CT Lung Screening Body Composition Analysis Identifies At-Risk Patients

Body composition analysis of lung screening computed tomographic (CT) images can identify patients at risk for death and hospitalizations in the future, according to a presentation at the virtual Chest 2021 meeting, according to AuntMinne writer Erik Ridley.

Ridley reports that after measuring 1,700 patients retrospectively researches at “Lahey Hospital and Medical Center in Burlington, MA, found that patients in the lowest quartile on two measures — pectoralis muscle area and liver density — were both associated with future admission to the hospital due to chronic obstructive pulmonary disease (COPD).”

“In addition, patients in the lowest quartile of pectoralis muscle area measurements had a higher risk of death, while the lowest quartile for liver density measurements was associated with an increased risk for all-cause hospital admission and pneumonia-related hospital admission, according to presenter Dr. Alissa Ali,” wrote Ridley.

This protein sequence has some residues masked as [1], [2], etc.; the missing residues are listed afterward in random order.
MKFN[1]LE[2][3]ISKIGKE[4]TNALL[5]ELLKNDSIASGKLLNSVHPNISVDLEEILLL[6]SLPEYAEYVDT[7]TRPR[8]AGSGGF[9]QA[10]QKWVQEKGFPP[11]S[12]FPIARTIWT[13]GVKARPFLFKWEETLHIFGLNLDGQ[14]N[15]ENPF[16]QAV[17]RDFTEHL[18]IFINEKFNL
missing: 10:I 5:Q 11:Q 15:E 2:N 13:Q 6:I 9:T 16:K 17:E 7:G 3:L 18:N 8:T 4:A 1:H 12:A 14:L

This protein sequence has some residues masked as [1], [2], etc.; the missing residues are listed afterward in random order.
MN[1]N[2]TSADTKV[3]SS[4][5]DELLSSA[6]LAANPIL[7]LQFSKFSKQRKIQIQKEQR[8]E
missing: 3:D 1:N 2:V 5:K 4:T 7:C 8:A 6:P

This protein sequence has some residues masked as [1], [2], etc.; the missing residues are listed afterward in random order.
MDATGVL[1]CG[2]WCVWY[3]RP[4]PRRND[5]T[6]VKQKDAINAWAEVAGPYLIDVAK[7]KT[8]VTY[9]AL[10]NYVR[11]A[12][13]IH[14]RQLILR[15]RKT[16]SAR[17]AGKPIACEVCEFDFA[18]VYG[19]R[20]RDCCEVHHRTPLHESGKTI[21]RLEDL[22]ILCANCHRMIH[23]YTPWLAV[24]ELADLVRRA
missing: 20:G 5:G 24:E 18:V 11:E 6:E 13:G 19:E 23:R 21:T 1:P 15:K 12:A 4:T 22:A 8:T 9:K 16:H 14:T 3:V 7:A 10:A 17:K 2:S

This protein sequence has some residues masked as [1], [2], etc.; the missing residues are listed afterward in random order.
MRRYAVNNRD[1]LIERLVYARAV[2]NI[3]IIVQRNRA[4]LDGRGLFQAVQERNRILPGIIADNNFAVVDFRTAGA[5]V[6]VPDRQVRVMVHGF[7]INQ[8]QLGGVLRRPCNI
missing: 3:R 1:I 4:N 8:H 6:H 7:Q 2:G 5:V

The findings, as reported by Ridley, were:

“The lowest quartile of pectoralis muscle area measurements was associated with the following:
     Mortality: Hazard ratio (HR) = 3.10, p < 0.001
     COPD-related hospital admission: HR = 3.24, p = 0.004

The lowest quartile of liver density measurements were also associated with the following:
     All-cause hospitalization: HR = 1.73, p < 0.001
     Pneumonia-related hospital admission: HR = 2.95, p = 0.003
     COPD-related hospital admission: HR = 3.32, p = 0.002″


Ridley, Erik. Body composition on CT lung screening can spot at-risk patients. AuntMinnie.com October 18, 2021, at https://www.auntminnie.com/index.aspx?sec=sup&sub=cto&pag=dis&ItemID=133797. Accessed November 1, 2021.

Illustrative only. Not from the presentation.